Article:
Jan has provided us with practical, valuable advice. Working with CTC Productivity has increased my firm's overall efficiency by at least 30%. Money and time well spent!
Douglas Brown, Brown & Carlson
Our team walked away with many action items to save us time: more efficient use of emails, more effective meetings, and increased focus time through time management best practices.
Wendi Breuer, SeaChange
During a CEO peer group session, a member told us how just one tip Jan suggested could positively impact the way his entire company operated.  He said, "That right there is a multi-million dollar idea."
Tom McDougall, High Point Networks
Jan is great at listening, sorting out the problems and providing practical advice with follow-up steps. I found her coaching to be a great way to boost my personal effectiveness and that of our team.
Jim Schowalter, MN Council of Health Plans
Jan has a talent for quickly identifying strengths, weaknesses and realistic areas for improvement.
Michael Opack, Heacox, Hartman, Koshmrl, Cosgriff, & Johnson P.A.

In a world of opportunity, you are bound to move up at some point in your career. Transitioning from Peer to Manager is challenging and awkward at times, but it doesn’t have to be. This is an exciting time in your career and today I am sharing with you three things to remember as you transition from Peer to Manager.

Understand Your New Role

Once you are promoted, it is critical that you completely understand your new role. Here are some key questions you should consider:

  • Who reports to you?
  • Who do you report to?
  • What is expected of you? (Daily, weekly, monthly, quarterly, yearly)

As a manager, if you do not have a clear roadmap of what your job description is you will not be able to help those who are under you effectively. If you transitioned within the same field, you already know what is expected of those beneath you, and you did it well enough to get promoted. Now, it is your time to lead and guide those who are under you.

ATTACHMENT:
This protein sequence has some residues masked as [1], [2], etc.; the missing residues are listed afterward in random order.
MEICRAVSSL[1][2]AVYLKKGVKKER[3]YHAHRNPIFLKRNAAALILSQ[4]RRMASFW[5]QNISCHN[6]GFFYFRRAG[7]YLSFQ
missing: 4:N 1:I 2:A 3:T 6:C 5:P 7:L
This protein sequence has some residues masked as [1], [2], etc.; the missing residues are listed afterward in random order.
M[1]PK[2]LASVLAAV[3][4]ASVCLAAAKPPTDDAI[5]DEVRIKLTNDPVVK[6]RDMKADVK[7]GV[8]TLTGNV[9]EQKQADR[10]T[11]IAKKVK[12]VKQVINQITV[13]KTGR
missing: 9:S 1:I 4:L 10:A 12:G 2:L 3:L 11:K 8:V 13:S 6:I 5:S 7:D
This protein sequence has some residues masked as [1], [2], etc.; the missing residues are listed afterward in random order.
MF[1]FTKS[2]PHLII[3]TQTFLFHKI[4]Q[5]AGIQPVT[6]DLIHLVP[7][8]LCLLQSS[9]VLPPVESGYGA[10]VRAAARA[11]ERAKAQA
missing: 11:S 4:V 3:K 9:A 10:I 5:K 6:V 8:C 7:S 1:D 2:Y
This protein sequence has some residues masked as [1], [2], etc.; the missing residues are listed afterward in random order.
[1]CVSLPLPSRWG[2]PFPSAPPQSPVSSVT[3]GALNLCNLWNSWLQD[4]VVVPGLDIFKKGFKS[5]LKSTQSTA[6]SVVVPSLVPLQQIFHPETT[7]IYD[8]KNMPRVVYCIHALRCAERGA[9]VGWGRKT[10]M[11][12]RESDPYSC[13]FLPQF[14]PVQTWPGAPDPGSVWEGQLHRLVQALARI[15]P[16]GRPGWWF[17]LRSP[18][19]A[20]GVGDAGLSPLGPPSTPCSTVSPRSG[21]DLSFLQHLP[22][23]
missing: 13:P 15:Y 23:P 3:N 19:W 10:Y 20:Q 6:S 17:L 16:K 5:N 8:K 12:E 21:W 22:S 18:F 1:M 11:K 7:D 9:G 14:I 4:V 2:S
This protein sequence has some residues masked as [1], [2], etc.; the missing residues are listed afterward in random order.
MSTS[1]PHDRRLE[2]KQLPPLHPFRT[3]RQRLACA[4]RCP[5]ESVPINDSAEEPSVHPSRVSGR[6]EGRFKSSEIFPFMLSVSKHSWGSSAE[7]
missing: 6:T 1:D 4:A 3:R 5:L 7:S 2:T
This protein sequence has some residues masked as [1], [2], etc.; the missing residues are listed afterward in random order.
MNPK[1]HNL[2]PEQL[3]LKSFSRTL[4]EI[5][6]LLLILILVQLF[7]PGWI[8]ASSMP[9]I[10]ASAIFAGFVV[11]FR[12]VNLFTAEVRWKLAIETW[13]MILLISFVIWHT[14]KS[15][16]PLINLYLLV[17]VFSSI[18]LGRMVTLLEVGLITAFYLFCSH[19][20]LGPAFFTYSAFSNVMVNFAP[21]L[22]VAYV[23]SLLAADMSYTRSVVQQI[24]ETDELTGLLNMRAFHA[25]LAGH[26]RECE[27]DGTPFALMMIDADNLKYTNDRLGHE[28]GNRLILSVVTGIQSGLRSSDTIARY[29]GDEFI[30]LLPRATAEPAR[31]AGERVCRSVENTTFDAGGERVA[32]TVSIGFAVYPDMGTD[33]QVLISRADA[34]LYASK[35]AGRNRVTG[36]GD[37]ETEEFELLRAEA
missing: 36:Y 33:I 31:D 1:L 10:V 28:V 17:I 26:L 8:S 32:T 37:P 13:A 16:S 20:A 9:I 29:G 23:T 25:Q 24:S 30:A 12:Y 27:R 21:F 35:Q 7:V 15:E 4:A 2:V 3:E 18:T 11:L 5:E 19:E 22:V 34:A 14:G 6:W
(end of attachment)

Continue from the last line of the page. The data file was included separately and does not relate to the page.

Create New Boundaries

Often, when a peer is promoted to manager, there is a challenge getting to be viewed as one. To transition from peer to manager, you need to create new boundaries. This could be hard at first if you had a close bond with your peers. You can gently transition into your new role while creating new boundaries by remaining open and honest with the employees.

Some companies view interaction outside of the workplace with employees as harmful. Unless it is a “work outing,” I tend to agree. When a fellow peer is promoted to a manager, it is essential to establish new working relationships that come along with the new boundaries. This means no more happy hour with the crew on Thursdays. Remember, you are not cutting off relationships, you are merely changing the relationship type.

Don’t Take Yourself Too Seriously

At the end of the day, we are only human. There will be times when you have to ask for help or perhaps you will even miss “the good old days” of working in a cubical. Don’t take yourself too seriously in your new management position. It is important to still have a connection with those who were once your peers! The goal as a manager is to be a leader and to help guide and support the team. If your head grew in size with the promotion, chances are your team will not. No one likes a high and mighty manager. Be true, be real, be you.

You should be proud of your promotion! There are so many ways you could change or improve the systems, processes, or procedures within the team for the better. You likely already know the leg-work that goes into the business and will have tons of ideas to implement. Remember as you are transitioning from peer to manager, you need to understand your new role, create new boundaries, and stay true to yourself.

Do you feel like you are struggling with this transition? I can help! If you need support and guidance on how to effectively make the transition from peer to manager, please contact us. As a new manager, you want to do everything you can to make a connection with your team in your new role while making it clear you mean business.

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